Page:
Show Tags
17 Oct 2008, 01:35
rnemani wrote: Yes the OA is A. I see an issue with my equation. But the OA says A.
Now I am confused One more time...... 6k + 4m = 12t or, 3k + 2m = 6t. From stmt1: k = 3x, for x = 1,2,3,4,.... Hence, 3*3*x + 2*m = 3*2*t In order for the above equation to be true for x, m and t as integers, x has to be even and m has to be a multiple of 3. Thus, with x = 2, m = 3, t will be 4 and hence, sufficient. With, any other values of x and m also, this will be true.



Manager
Joined: 04 Sep 2008
Posts: 238
Location: Kolkata
Schools: La Martiniere for Boys

Re: DS Question Set 7 [#permalink]
Show Tags
21 Oct 2008, 09:50
If k, m, and t are positive integers and 6k + 4m = 12t, do t and 12 have a common factor greater than 1 ? (1) k is a multiple of 3. (2) m is a multiple of 3. 1) Since LHS is a multiple of 12 we can write the LHS as we have to express it as a multiple of 12 So it takes the form 36a + 12b...... Which takes the form 12(3a +1) Now, 3a + 1 can never be a multiple of 12...........There fore they are prime to each other. Taking 2) 6m + 12b =12t this takes the form 12a +12b = 12t which is 12(a+b) = 12 t Now here (a+b) can take any value. It can be prime to 12 as well as have common factor with 12. Therefore insufff.... Hence answer is A
_________________
Thanks rampuria



Retired Moderator
Joined: 18 Jul 2008
Posts: 920

Re: DS Question Set 7 [#permalink]
Show Tags
21 Oct 2008, 10:34



VP
Joined: 05 Jul 2008
Posts: 1369

Re: DS Question Set 7 [#permalink]
Show Tags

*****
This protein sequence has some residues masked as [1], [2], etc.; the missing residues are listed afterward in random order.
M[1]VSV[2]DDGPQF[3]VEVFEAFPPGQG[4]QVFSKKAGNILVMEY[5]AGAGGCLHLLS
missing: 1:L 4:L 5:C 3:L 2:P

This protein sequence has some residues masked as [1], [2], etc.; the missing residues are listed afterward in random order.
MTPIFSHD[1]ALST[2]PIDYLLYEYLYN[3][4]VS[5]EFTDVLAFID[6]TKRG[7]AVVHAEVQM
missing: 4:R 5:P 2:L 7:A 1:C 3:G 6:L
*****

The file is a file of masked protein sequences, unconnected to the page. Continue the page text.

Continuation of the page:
22 Oct 2008, 11:50
bigfernhead wrote: Aren't the two problems different? I mean some one changed the equation or typed it wrong



Retired Moderator
Joined: 18 Jul 2008
Posts: 920

Re: DS Question Set 7 [#permalink]
Show Tags
22 Oct 2008, 12:09
Sorry, I should have been more clear. I think the question in this post is typed incorrectly, and should have been the same question in the post I linked. That would explain why A) is the correct answer. icandy wrote: bigfernhead wrote: Aren't the two problems different? I mean some one changed the equation or typed it wrong



VP
Joined: 30 Jun 2008
Posts: 1019

Re: DS Question Set 7 [#permalink]
Show Tags
23 Oct 2008, 19:20
Ok .... the above posted question may have a few typos .... But shouldn't E be the answer for the above posted question ?? == Message from GMAT Club Team == This is not a quality discussion. It has been retired. If you would like to discuss this question please repost it in the respective forum. Thank you! To review the GMAT Club's Forums Posting Guidelines, please follow these links: Quantitative  Verbal Please note  we may remove posts that do not follow our posting guidelines. Thank you.
_________________
"You have to find it. No one else can find it for you."  Bjorn Borg




Re: DS Question Set 7
[#permalink]
23 Oct 2008, 19:20